Above, you can see there have been several cases since 1990 of the S&P 500 index delivering negative returns over various 3, 5, and 10 year periods. But the diversified portfolio hasn’t experienced a single 5 or 10 year negative return performance period. That can change, of course. But the point here is that have a diversified portfolio has well-served investors over the last 30 years.
Your Plan; Your Future
Regardless of how you feel about the results of the 2020 election, please keep in mind that your life story is not built around election cycles. The career you enjoy, the kids you send to college, and the retirement date you choose are driven by your family’s personal needs. Politics may inform your choices around some of these things – such as tax strategies – but your financial decisions are largely driven by what’s happening in your life. A life that’s unique to you.
As we stressed in last month’s newsletter, it’s important to keep your eyes on your personal goals. That’s what we’re here to help you do. We’re here to remind you of all the “whys” behind the goals you set when you first started working with us. To bring you back to those tangible goals and desires that can make a positive impact in your life, your family, and your community.
One of my favorite song lyrics is from a very old Grateful Dead tune, Betty and Dupree: “Wake up Betty, see what tomorrow brings….it might bring sunshine, and then it might bring rain.”
It’s a reminder that every day is a new day. Some of those days are going to stink. But many others are going to be great. Being able to adjust to these changing days on the fly is what makes life rich. Having a partner like FDS at your side helping you along the way helps keep your emotions in check and eyes on the thing that matters: your life story.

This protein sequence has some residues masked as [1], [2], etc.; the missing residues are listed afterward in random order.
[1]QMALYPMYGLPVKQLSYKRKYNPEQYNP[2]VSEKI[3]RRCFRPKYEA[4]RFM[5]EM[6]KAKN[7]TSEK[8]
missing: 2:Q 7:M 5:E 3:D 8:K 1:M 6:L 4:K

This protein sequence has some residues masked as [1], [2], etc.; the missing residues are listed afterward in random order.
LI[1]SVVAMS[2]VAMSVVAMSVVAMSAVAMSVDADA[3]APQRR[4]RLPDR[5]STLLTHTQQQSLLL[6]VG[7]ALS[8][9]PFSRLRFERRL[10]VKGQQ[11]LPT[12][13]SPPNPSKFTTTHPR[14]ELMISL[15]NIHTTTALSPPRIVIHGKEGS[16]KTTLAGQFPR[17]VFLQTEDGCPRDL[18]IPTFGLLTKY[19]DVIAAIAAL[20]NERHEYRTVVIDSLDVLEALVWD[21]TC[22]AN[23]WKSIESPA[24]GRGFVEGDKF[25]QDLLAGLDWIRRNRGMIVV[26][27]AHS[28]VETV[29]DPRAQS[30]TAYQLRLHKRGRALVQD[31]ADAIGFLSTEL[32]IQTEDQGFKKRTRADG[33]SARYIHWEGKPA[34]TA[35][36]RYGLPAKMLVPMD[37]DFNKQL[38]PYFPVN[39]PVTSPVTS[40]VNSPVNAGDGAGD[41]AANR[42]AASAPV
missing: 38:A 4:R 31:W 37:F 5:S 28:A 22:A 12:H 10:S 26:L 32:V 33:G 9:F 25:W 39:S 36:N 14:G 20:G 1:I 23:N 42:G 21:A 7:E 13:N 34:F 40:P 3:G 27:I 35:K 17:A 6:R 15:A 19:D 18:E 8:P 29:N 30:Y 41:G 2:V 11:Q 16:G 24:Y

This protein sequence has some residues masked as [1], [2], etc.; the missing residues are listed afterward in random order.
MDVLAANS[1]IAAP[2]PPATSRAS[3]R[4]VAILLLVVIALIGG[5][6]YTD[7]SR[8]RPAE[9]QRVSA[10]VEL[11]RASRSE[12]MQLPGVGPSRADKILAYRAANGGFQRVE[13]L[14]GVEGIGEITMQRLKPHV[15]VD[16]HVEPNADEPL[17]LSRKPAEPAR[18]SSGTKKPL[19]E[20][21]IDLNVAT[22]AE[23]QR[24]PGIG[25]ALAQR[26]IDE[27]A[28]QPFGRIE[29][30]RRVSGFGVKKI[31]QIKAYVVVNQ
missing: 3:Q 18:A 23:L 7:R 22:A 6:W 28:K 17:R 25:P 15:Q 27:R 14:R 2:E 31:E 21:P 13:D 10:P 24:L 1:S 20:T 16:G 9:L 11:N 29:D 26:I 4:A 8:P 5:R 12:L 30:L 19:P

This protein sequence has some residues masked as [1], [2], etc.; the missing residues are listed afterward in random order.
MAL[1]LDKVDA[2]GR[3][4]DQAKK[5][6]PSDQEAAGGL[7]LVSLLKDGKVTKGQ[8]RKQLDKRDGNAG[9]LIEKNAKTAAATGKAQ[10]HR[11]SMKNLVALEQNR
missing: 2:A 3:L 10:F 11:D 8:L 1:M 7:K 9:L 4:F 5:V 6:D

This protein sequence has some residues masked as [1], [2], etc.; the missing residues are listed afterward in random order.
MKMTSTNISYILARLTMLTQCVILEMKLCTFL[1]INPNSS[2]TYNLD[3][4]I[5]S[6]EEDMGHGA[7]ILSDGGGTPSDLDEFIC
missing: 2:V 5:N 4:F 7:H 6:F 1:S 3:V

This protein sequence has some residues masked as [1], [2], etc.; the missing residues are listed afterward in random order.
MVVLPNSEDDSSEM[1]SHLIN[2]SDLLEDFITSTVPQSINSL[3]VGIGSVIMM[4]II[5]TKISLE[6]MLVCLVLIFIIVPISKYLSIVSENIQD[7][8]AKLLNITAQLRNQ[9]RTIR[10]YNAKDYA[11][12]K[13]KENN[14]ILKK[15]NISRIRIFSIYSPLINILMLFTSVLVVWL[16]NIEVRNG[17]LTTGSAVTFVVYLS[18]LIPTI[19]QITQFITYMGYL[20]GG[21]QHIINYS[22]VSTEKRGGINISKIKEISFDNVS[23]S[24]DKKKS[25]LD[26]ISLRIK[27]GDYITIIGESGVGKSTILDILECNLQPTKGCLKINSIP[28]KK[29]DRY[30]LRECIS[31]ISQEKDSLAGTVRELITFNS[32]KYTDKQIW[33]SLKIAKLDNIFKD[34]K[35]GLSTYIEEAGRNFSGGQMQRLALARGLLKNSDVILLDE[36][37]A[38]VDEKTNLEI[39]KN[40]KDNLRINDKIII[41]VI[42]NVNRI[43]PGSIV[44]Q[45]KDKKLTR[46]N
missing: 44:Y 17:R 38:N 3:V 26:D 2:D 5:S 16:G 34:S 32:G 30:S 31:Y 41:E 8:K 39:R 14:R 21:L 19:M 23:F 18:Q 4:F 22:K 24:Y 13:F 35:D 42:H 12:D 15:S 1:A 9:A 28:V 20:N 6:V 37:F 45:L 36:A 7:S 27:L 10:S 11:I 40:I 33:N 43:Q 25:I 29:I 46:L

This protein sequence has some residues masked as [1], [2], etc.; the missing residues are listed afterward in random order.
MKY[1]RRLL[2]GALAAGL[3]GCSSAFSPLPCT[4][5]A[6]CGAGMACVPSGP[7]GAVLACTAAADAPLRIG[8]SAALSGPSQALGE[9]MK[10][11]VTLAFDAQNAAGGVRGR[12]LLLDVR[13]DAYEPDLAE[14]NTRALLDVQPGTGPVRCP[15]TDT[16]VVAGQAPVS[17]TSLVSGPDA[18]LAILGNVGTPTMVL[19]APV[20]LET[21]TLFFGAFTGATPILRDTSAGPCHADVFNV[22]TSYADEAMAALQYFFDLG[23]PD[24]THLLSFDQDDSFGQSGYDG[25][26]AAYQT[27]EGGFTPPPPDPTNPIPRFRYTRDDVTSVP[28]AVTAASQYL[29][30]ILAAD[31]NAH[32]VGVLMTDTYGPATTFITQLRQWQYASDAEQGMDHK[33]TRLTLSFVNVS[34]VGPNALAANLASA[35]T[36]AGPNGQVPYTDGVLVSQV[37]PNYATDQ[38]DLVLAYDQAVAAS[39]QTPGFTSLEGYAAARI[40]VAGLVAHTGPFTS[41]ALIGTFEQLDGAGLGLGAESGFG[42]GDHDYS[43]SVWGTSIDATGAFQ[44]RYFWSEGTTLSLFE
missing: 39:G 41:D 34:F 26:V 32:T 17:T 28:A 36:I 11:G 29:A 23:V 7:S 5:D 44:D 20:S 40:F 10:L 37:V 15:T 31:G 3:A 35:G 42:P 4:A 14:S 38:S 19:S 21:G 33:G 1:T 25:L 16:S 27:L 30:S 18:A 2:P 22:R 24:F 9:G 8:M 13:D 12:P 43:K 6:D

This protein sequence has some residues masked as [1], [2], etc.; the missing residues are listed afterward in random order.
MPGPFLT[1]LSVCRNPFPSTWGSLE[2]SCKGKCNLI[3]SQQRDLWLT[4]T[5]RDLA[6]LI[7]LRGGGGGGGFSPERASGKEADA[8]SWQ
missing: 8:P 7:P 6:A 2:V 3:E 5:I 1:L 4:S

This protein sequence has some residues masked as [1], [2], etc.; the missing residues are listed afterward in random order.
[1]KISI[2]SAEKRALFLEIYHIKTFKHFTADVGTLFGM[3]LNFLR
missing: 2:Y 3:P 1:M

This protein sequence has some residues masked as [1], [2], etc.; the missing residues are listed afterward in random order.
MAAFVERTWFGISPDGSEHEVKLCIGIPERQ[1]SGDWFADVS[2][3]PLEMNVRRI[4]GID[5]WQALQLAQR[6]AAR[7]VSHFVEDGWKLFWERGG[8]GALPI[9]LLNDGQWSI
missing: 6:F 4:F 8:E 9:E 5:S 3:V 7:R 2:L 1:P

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Contact us today for a free 30-minute consultation!
It’s a good time to remind ourselves the government created a $300 charitable giving benefit for 2020 that’s available to ALL taxpayers.
[Video]Investing-What is a Self-Directed 401(k)?| If you have a 401(k) through your employer you know that very commonly we have different investment choices. You may also have something called a self-directed 401(k).
We are financial advisors in Deer Park and Barrington, IL. A team with a passion for helping others design a path to financial success — whatever success means for you. Each of our unique insights fit together to create broad expertise, complete roadmaps, and creative solutions. We have seen the power of having a financial plan, and adjusting that plan to life. The result? Freedom from worrying about the future so you can enjoy today.